There are many important applications in which surface runoff water or industrial process waste or recycling water may become contaminated with oil. In most situations as long as the oil occurs merely in trace amounts (i.e., such as a few parts per million), no responsive or corrective action is required. In many of these cases continuous or intermittent samplings of water being recycled or discharged may be an adequate safeguard without necessity of passing all of the water through a separator to assure removal of excess oil. The present invention is useful in detecting or responding to an excessive proportion of oil in samplings of water. However it is equally effective in conjunction with the continuous or intermittent operation of an oil/water separator routinely processing all of the discharging or recycling water in a purification system.

For example, in the case of an oil tank farm, such as at a tanker truck terminal, in which oil is routinely pumped into and from storage tanks, there are bound to be minor amounts of oil spillage on aprons and open yard areas from time to time. A major leak or spill is also possible. Rainwater and other surface run-off water collecting in or passing through such a facility should therefore be processed or at least sampled and tested as a matter of course before it is discharged into a storm sewer or directly into open bodies of water. Typically, drainage and run-off water to be discharged is first collected in a sump. By intermittently or continuously testing this water for percentage of oil the present invention affords a sensitive means of automatically sounding an alarm or taking other remedial measures should excess oil occur, such as if one of the main storage tanks spring a leak. In addition this invention provides a means to process water to separate out the oil while reliably and accurately sensing an abnormally high proportion of oil present in the water from any source or cause.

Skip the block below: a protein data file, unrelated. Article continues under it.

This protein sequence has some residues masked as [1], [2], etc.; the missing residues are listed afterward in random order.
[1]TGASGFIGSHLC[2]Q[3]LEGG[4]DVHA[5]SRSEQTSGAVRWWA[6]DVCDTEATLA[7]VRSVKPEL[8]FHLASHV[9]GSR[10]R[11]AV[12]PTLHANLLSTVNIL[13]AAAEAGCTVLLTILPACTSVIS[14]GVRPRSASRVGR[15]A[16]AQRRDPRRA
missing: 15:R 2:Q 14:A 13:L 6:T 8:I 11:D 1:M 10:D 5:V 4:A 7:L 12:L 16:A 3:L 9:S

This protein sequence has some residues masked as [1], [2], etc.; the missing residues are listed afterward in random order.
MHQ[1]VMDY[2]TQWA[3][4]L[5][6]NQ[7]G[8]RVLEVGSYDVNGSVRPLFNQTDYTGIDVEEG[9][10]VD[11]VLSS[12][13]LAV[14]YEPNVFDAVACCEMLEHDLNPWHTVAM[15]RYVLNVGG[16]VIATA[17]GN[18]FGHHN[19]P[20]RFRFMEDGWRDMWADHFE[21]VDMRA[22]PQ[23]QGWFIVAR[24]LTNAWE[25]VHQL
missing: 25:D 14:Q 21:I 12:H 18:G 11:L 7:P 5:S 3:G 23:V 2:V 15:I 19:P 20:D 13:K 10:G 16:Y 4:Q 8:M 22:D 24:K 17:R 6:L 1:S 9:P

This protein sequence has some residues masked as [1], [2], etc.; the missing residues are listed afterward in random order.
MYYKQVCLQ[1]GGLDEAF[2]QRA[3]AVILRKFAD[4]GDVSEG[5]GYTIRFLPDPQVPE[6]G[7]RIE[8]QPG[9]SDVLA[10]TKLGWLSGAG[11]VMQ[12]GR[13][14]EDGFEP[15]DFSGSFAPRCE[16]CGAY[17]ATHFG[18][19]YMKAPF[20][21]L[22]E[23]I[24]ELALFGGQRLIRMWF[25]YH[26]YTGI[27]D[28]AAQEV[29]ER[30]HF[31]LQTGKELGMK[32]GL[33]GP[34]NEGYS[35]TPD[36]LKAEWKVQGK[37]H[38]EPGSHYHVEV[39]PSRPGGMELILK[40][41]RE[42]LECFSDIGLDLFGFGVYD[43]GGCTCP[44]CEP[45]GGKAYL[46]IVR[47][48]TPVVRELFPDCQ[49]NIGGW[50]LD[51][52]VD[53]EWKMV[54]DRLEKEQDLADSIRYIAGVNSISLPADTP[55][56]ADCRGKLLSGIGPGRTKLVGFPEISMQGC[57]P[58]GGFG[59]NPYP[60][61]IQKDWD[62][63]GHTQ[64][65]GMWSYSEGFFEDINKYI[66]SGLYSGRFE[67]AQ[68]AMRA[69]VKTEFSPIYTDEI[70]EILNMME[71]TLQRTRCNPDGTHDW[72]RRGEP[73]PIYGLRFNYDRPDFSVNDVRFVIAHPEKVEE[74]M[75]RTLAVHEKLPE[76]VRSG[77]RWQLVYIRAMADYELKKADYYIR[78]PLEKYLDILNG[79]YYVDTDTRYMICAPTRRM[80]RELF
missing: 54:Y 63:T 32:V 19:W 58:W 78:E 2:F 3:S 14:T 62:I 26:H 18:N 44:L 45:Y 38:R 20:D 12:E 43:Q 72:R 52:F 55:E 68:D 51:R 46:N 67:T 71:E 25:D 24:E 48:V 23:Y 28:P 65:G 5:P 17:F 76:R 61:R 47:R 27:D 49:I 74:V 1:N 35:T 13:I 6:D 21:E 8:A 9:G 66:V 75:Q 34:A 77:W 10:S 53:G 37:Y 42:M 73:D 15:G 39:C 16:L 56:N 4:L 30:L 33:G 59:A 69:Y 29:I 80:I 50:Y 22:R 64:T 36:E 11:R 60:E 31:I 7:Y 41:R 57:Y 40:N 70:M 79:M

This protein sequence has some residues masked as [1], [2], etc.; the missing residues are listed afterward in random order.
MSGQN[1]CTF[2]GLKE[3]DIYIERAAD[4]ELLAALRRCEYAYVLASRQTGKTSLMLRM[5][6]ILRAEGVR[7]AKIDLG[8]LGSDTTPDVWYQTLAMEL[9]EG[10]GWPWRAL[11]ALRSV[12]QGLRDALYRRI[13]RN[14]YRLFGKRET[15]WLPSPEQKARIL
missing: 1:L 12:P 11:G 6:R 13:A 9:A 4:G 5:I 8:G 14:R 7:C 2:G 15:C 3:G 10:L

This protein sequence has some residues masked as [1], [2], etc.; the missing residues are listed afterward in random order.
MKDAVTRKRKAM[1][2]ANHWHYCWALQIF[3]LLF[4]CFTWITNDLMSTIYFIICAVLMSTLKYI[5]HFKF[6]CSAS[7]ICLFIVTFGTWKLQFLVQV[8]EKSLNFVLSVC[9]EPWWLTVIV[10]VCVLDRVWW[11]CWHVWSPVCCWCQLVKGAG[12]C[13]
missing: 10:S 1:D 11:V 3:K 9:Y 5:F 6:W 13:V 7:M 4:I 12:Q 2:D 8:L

It is also an object hereof to provide a means for sensitively detecting the presence of oil in water above a certain proportion during and in conjunction with oil/water separation processing that is effective whether the oil occurs in an emulsified state, a stratified or coalesced state, or both.